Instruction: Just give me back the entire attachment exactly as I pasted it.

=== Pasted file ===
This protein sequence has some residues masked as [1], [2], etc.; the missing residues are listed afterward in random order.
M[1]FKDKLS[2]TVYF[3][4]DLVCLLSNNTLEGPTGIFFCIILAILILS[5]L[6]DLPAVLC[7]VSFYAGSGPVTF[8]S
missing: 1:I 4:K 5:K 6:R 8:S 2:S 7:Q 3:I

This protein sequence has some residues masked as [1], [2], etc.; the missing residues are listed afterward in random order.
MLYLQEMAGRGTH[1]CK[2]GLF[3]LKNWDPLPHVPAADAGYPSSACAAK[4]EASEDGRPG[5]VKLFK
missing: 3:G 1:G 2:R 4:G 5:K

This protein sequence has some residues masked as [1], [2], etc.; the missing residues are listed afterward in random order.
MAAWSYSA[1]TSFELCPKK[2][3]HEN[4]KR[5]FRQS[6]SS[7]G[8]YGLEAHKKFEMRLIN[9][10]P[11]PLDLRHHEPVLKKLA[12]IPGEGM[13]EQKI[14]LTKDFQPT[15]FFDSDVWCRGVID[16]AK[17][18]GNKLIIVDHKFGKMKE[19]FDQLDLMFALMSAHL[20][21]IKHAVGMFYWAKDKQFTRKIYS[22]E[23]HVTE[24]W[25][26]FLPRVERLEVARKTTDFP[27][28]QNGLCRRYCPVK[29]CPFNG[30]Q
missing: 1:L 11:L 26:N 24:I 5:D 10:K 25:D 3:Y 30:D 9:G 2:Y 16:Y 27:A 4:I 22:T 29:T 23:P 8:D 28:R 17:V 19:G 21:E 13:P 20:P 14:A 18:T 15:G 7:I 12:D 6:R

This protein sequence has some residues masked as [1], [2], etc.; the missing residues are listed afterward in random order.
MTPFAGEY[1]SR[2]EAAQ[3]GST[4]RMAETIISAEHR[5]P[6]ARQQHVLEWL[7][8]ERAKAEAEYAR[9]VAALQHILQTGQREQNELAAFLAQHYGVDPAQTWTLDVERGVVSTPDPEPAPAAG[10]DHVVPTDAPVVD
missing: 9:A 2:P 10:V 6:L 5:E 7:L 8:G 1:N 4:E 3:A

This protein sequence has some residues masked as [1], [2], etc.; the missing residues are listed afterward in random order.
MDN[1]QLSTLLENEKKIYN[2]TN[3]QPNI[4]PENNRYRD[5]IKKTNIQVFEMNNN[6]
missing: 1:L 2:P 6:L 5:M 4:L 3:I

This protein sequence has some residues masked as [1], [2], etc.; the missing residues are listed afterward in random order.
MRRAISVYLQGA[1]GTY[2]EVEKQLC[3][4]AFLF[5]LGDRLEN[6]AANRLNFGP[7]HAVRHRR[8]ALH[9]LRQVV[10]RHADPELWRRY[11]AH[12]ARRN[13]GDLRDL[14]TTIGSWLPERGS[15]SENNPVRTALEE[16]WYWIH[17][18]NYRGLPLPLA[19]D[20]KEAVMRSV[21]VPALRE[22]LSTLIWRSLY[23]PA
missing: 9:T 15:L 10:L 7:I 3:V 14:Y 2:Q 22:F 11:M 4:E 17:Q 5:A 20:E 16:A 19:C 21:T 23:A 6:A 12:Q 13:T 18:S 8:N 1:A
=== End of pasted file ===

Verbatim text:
This protein sequence has some residues masked as [1], [2], etc.; the missing residues are listed afterward in random order.
M[1]FKDKLS[2]TVYF[3][4]DLVCLLSNNTLEGPTGIFFCIILAILILS[5]L[6]DLPAVLC[7]VSFYAGSGPVTF[8]S
missing: 1:I 4:K 5:K 6:R 8:S 2:S 7:Q 3:I

This protein sequence has some residues masked as [1], [2], etc.; the missing residues are listed afterward in random order.
MLYLQEMAGRGTH[1]CK[2]GLF[3]LKNWDPLPHVPAADAGYPSSACAAK[4]EASEDGRPG[5]VKLFK
missing: 3:G 1:G 2:R 4:G 5:K

This protein sequence has some residues masked as [1], [2], etc.; the missing residues are listed afterward in random order.
MAAWSYSA[1]TSFELCPKK[2][3]HEN[4]KR[5]FRQS[6]SS[7]G[8]YGLEAHKKFEMRLIN[9][10]P[11]PLDLRHHEPVLKKLA[12]IPGEGM[13]EQKI[14]LTKDFQPT[15]FFDSDVWCRGVID[16]AK[17][18]GNKLIIVDHKFGKMKE[19]FDQLDLMFALMSAHL[20][21]IKHAVGMFYWAKDKQFTRKIYS[22]E[23]HVTE[24]W[25][26]FLPRVERLEVARKTTDFP[27][28]QNGLCRRYCPVK[29]CPFNG[30]Q
missing: 1:L 11:L 26:N 24:I 5:D 10:K 25:D 3:Y 30:D 9:G 2:Y 16:Y 27:A 4:I 22:T 29:T 23:P 8:D 28:R 17:V 19:G 21:E 13:P 20:P 14:A 18:T 15:G 7:I 12:D 6:R

This protein sequence has some residues masked as [1], [2], etc.; the missing residues are listed afterward in random order.
MTPFAGEY[1]SR[2]EAAQ[3]GST[4]RMAETIISAEHR[5]P[6]ARQQHVLEWL[7][8]ERAKAEAEYAR[9]VAALQHILQTGQREQNELAAFLAQHYGVDPAQTWTLDVERGVVSTPDPEPAPAAG[10]DHVVPTDAPVVD
missing: 9:A 2:P 10:V 6:L 5:E 7:L 8:G 1:N 4:E 3:A

This protein sequence has some residues masked as [1], [2], etc.; the missing residues are listed afterward in random order.
MDN[1]QLSTLLENEKKIYN[2]TN[3]QPNI[4]PENNRYRD[5]IKKTNIQVFEMNNN[6]
missing: 1:L 2:P 6:L 5:M 4:L 3:I

This protein sequence has some residues masked as [1], [2], etc.; the missing residues are listed afterward in random order.
MRRAISVYLQGA[1]GTY[2]EVEKQLC[3][4]AFLF[5]LGDRLEN[6]AANRLNFGP[7]HAVRHRR[8]ALH[9]LRQVV[10]RHADPELWRRY[11]AH[12]ARRN[13]GDLRDL[14]TTIGSWLPERGS[15]SENNPVRTALEE[16]WYWIH[17][18]NYRGLPLPLA[19]D[20]KEAVMRSV[21]VPALRE[22]LSTLIWRSLY[23]PA
missing: 9:T 15:L 10:L 7:I 3:V 14:Y 2:Q 22:F 11:M 4:E 17:Q 5:A 20:E 16:A 19:C 21:T 23:A 6:A 12:Q 13:T 18:S 8:N 1:A